This post originally appeared in Fast Company.
Your mobile-responsive career site doesn't cut it anymore.
We're days away from 2017, but many companies are still hiring like it's 2010. The entire hiring process—from the way job seekers find listings to the way recruiters reach out to prospects—has evolved quite a bit in the past few years.
Now it's time for every employer to catch up to the times, lest lose the top talent to competitors that beat them to it. These are three factors that, more and more, will make or break a company's recruiting in the year ahead.
1. MOBILE FIRST
Mobile internet traffic surpassed web traffic three whole years ago already, in 2014. That shift has now worked its way into the job search, with 77% of job seekers using mobile devices to look for new opportunities.
Every bit of content you develop in order to draw in talent needs to be written with the expectation it'll be viewed on mobile.
For employers, mobile-first recruiting is now nonnegotiable. Many are responding by creating mobile-friendly websites and using responsive design to improve the navigation experience on all devices. That’s a great start, but it’s only part of the solution. Mobile-driven recruitment needs to cover two other bases as well:
Content: Every bit of content you develop in order to draw in talent needs to be written with the expectation it'll be viewed on mobile. This includes your career site copy, job descriptions, blog posts, and any other recruiting collateral. You may have a responsive site, but if you’re making job seekers scroll and scroll in order to see your copy, you’re likely to lose them.
Technology: Your career site isn’t the only thing that needs to be optimized for mobile. Many organizations use an "applicant tracking system" (ATS) as their core recruiting software. Some make the mistake of building a dazzling mobile-optimized career site, only to then direct applicants to an antiquated ATS that isn't not mobile-friendly. If you don’t provide an end-to-end mobile application experience, you’re leaving weak links in your application chain.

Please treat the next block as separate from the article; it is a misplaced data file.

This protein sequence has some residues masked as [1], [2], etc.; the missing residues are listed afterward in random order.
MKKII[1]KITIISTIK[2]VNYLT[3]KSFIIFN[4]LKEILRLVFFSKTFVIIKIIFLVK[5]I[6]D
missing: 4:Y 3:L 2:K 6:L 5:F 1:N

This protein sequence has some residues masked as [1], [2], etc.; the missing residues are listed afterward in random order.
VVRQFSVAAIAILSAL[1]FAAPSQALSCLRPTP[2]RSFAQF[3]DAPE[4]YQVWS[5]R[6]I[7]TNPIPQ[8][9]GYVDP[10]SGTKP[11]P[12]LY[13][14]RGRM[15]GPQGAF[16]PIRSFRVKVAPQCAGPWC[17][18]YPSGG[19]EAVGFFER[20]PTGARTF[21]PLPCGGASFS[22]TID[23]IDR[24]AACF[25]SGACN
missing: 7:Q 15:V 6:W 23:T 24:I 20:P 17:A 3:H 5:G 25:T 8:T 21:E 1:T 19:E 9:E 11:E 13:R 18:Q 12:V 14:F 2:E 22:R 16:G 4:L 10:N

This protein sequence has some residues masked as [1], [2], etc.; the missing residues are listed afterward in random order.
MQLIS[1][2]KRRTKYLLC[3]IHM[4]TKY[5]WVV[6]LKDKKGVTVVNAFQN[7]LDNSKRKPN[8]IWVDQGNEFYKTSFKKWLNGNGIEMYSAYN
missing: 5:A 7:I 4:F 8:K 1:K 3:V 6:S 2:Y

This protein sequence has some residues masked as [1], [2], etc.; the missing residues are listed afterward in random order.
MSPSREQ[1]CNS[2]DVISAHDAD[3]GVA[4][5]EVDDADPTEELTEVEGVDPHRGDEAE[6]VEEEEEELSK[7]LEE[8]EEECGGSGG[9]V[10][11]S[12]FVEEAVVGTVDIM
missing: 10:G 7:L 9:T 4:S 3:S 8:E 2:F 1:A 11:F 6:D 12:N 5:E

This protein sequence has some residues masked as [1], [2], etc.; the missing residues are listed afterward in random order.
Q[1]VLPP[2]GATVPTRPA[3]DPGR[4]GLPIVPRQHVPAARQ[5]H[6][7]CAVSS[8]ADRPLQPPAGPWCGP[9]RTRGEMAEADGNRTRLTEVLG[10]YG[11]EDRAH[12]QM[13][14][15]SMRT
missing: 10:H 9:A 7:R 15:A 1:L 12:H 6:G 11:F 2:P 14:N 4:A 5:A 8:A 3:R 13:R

2. CANDIDATE EXPERIENCE
Have you ever applied to one of your company's job? How long did it take? And how painful was it? Go ahead and try it! This is the simplest audit you can possibly do, and it's one of the first steps in gauging your "candidate experience," or CX, which is now a factor employers can't afford to ignore.
Your goal should simply be to make it as easy as possible for candidates to apply. The less friction (i.e., time) in the application process, the better. If niche talent that rarely "looks" for a job is the focus of your recruiting, yet it takes 20 minutes to complete your application, you’re in trouble.
Indeed.com recently audited the application processes of every Fortune 500 company. What did industry-leading companies like Apple, Netflix, and Salesforce have in common? Their job applications each took less than 15 minutes. The median time was 13 minutes. If you find yourself going beyond that, you may be losing applicants.
What [do] . . . Apple, Netflix, and Salesforce have in common? Their job applications each [take] less than 15 minutes.